The kid still has his fans, and he’s by no means a lost cause, but one of my great rap disappointments this year has been the young Brooklyn rapper Joey Bada$$. Joey’s 2012 breakout mixtape 1999 was a ’90s-revivalist affair for sure, but it had a giddy energy working for it. Joey and his friends had this fresh-faced sense of discovery about them, like they were trying their hand at this music just as they were discovering it, and like they were super-amped to discover that they were good at it. But that revivalist aesthetic can’t be a dead end; it has to go somewhere. 1999 had possibility to spare, and it was exciting to think what Joey would do with his gifts. Thus far, though, he’s done nothing with them. On this year’s Summer Knights mixtape — and, even worse, on halfassed one-off tracks like this — he’s stayed rooted to the same boom-bap style, doing it with less energy and more hoarse boredom, sounding progressively less motivated every time I hear a new track from him. Joey has a lot of tools, but he’s not a great rapper yet, and he needs to push himself to get there. He doesn’t seem too interested in doing that. Compare that to the young Brooklyn duo the Underachievers, Joey’s colleagues in the loose Beast Coast movement, and you start to see what routes Joey might take if he wanted to avoid a prolonged rut.
The Underachievers came up earlier this year with Indigoism, a really good mixtape that brought back a certain near-forgotten loopy, antic strain of late-’90s backpack-rap. It was a fun stoner record, one that messily sprawled up with its sneakers on your coffee table, demanding snacks. Issa Dash and Ak, the two rappers in the group, sounded like they were still finding their voices but having fun doing it, rapping about blunts and pyramids over dazed horn loops and organ-fart circus music, never particularly interested in being the coolest guys in the room. That friends-bullshitting style is sort of a delicate one, and it won’t necessarily translate to too many contexts. When I saw the Underachievers at SXSW, they blended into the grimly competent lineup of New York rappers whose bill they were sharing, and there was never much evidence that they’d have more in the tank after that tape. But on The Lords Of Flatbush, the duo’s new mixtape (named after a low-budget street-tough movie that Sylvester Stallone made before Rocky), they’ve pushed themselves, and they’ve found a way to keep themselves from falling into any sort of rut.
Here’s how they did it: They found the producer whose style was as far from Indigoism as they could possibly get, and they got him to produce almost all of the new tape. That producer is Lex Luger, from Virginia, a master of epic crush-your-face bangers. Luger is probably about the same age as both Underachievers, but he had his big spotlight moment a couple of years ago, when he was responsible for murder-death-kill anthems like Rick Ross’s “B.M.F. (Blowin’ Money Fast)” and almost all of Waka Flocka Flame’s enormously important hour-long assault Flockaveli. For a little while there, everyone was trying to hire Luger or, failing that, to find people who could make beats just like him. Kanye West threw actual opera singers over Luger’s already-operatic churn on his and Jay-Z’s “H.A.M.” It was a whole thing. The sound of radio-rap has changed since then, drifting toward an urbane emo synth-float thing. And Luger has since altered his style, too, easing up on the orchestras of raging ghouls and developing an eerie keyboard-stomp. That new style is the one you hear on The Lords Of Flatbush. And even if it’s nowhere near as face-damaging as his work on Flockaveli or Juicy J’s Rubba Band Business 2, it’s still miles harder than anything the Underachievers were doing on Indigoism.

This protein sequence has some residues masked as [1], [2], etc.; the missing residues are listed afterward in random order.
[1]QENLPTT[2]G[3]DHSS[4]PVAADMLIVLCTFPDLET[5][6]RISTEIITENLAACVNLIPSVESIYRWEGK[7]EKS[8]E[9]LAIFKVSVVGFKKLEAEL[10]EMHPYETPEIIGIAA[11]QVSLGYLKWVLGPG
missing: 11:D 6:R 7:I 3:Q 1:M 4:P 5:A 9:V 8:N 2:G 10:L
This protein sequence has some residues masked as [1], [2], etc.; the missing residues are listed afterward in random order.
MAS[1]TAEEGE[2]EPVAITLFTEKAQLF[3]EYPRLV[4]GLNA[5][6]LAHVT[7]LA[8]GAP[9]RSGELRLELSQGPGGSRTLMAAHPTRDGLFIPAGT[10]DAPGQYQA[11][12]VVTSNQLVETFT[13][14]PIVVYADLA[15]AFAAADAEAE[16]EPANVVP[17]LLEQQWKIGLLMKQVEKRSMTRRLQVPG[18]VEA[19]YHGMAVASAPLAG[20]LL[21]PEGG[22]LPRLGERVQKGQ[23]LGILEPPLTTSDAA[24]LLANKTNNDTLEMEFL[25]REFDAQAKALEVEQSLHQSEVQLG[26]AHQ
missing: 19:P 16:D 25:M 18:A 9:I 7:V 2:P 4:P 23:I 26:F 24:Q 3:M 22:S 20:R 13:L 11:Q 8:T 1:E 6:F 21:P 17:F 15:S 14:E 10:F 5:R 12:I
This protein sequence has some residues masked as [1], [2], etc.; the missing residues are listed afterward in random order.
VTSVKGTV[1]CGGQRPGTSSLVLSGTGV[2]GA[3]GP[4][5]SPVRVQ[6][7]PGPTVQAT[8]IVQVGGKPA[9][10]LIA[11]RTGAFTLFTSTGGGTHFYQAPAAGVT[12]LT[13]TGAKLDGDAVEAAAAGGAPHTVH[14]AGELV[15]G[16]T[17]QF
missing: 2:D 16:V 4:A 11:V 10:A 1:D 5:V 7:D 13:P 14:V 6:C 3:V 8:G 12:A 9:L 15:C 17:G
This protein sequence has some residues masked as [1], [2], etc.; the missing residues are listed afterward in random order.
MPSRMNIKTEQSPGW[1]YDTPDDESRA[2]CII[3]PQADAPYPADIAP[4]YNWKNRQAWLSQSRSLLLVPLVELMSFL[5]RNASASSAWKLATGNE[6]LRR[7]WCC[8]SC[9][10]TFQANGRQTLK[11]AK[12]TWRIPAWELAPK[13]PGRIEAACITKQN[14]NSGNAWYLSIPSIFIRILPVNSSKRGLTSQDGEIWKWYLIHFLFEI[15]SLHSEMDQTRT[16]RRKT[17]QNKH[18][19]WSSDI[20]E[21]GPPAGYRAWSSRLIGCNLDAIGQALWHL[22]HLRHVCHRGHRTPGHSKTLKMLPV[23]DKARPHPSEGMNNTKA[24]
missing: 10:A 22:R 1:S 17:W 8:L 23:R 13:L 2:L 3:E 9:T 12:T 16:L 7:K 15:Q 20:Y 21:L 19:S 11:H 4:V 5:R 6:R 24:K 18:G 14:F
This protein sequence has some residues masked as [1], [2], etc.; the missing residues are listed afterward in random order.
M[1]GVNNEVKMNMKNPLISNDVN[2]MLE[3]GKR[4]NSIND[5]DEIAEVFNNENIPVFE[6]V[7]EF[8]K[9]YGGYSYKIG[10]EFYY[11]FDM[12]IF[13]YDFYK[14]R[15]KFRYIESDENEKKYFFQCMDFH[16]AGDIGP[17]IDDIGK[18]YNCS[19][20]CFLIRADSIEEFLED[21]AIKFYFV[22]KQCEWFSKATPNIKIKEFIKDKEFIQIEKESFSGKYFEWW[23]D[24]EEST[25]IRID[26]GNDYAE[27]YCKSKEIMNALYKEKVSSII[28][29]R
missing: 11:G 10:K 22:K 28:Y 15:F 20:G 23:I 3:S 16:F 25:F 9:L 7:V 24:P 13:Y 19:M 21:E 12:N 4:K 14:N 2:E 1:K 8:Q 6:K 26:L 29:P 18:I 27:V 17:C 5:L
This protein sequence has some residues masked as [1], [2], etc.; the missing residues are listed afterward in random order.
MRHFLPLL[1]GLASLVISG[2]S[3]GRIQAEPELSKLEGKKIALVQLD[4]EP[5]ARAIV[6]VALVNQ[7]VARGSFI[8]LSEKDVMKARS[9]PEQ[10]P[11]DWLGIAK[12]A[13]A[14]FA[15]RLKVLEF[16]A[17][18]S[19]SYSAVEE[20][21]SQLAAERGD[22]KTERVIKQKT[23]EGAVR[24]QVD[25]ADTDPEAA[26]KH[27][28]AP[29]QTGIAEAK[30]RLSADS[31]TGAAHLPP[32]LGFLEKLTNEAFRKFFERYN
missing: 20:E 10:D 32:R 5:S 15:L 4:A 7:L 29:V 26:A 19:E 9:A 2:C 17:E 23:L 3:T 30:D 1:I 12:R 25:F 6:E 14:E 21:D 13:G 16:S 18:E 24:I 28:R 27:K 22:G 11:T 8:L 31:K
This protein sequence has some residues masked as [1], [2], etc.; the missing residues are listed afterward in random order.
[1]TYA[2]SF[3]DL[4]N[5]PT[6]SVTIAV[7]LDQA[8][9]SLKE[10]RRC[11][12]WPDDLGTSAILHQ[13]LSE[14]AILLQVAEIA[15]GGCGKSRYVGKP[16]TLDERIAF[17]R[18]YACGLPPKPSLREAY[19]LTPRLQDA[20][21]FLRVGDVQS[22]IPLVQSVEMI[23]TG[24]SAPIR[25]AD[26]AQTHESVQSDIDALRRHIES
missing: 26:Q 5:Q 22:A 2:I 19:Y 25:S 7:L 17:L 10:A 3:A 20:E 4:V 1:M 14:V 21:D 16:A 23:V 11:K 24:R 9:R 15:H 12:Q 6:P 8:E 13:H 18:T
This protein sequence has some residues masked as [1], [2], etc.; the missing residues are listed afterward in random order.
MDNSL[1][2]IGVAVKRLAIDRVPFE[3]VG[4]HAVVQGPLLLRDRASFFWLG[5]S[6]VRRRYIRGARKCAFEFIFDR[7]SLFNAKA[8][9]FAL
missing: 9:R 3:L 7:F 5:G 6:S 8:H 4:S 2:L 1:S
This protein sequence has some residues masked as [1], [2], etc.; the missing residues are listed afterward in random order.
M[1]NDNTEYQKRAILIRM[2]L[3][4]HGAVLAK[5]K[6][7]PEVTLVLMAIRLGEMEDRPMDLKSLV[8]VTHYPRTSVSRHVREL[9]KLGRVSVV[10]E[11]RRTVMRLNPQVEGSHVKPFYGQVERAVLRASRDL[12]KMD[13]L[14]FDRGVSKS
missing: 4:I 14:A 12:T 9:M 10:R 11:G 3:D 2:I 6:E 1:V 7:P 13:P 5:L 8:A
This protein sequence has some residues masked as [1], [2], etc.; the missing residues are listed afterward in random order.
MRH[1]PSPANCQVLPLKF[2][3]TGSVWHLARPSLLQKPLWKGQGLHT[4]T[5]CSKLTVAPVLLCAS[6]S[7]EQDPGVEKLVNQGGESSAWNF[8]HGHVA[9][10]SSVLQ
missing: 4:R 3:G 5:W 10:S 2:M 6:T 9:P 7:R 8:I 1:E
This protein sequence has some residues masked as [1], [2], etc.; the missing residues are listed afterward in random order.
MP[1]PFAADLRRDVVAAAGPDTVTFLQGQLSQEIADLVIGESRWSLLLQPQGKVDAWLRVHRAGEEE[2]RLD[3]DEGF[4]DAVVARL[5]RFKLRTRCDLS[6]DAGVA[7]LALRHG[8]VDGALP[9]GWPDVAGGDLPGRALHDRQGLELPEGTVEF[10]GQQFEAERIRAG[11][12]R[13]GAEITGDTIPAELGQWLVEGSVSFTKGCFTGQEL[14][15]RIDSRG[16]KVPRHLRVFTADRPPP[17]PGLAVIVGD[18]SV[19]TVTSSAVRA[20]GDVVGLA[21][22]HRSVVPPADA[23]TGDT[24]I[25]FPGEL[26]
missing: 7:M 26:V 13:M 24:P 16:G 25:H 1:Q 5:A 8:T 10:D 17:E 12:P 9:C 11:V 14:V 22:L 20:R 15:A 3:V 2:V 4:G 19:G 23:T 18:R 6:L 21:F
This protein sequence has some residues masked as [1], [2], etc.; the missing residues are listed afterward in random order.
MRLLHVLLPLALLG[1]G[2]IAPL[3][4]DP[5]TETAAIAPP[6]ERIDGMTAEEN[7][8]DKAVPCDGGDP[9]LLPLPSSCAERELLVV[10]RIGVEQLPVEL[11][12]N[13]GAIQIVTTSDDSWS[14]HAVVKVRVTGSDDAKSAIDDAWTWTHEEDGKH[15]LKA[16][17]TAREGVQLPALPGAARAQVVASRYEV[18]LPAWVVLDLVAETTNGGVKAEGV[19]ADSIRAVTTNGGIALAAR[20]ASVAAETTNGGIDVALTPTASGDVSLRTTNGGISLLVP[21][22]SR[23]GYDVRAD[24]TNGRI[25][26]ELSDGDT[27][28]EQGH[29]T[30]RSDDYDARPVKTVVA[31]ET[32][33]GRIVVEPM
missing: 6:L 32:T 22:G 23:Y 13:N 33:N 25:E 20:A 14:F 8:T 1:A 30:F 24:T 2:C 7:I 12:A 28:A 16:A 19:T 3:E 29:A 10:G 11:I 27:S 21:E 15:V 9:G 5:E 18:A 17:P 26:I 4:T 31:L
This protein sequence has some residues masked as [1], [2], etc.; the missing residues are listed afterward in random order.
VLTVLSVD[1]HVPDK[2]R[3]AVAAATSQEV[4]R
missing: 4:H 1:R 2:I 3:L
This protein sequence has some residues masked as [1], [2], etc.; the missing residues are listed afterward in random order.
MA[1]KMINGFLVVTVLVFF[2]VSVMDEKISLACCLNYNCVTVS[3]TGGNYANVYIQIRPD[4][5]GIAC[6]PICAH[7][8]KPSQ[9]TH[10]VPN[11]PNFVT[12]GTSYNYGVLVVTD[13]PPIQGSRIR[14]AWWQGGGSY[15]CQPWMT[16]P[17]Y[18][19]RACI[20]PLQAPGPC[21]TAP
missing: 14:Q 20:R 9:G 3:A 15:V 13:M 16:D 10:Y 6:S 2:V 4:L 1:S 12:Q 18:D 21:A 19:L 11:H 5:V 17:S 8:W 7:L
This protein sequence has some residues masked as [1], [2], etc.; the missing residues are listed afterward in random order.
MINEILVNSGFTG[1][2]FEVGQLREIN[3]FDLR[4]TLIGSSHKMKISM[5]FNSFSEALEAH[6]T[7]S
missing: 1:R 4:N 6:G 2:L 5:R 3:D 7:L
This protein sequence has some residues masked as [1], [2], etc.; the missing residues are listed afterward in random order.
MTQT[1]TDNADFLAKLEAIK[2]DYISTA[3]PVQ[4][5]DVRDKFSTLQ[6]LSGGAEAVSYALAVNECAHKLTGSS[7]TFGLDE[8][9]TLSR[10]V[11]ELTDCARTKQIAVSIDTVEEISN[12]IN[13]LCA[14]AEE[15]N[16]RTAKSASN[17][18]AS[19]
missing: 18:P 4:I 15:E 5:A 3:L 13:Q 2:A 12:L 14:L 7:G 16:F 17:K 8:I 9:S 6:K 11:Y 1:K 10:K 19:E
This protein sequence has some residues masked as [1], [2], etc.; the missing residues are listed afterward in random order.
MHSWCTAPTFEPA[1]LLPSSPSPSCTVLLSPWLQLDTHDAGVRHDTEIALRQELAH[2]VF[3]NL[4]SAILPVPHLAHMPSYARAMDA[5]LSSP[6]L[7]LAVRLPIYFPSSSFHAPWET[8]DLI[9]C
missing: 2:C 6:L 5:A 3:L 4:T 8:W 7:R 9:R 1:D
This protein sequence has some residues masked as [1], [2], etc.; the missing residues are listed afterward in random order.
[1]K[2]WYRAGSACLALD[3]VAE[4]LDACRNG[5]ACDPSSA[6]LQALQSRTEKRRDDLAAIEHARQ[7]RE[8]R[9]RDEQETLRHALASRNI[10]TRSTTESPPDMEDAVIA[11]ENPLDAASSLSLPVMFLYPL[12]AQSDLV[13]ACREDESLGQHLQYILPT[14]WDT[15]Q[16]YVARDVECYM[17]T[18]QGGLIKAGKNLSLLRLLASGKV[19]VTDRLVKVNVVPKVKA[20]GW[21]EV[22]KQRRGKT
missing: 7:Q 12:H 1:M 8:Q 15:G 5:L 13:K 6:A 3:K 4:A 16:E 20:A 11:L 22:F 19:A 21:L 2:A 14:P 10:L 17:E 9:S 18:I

On The Lords Of Flatbush, Luger and the Underachievers find a middle way, with the two rappers flexing fundamental virtuosity over dark, strobing club beats. The combination works weirdly well. The two rappers are still working on developing their personalities, and I still can’t tell them apart aside from their different vocal octaves. Both guys rap about weed and about being good rappers, and neither one says much that I feel like I need to transcribe and quote back to you. But they’re slick, nimble presences, and it’s fun to hear them sprinting and weaving all over these beats. And even if they aren’t “Hard In Da Paint,” these beats are hard — monolithic things with titanic drums and eerie Casio melodies. At the end of the tape, the Underachievers go back to their old sound, the emotive guitar-moan samples and the gasping organs. That stuff still sounds great, and they sound more comfortable rapping on it than they do on the Luger beats. But over those Luger beats, you can hear them trying new things: Rat-tat-tat double-time flows, tougher intonations, violent grunts. And even if the end result isn’t as immediate and rewarding as Indigoism (and even if it’s about half the length of that one), it’s a clear sign that these guys are willing to explore different musical ideas and expanding their skill-set. I don’t know if they’ll ever put it all together and make an absolute classic, but I do know that they’re closer to it now than they were before this tape.
Download The Lords Of Flatbush here.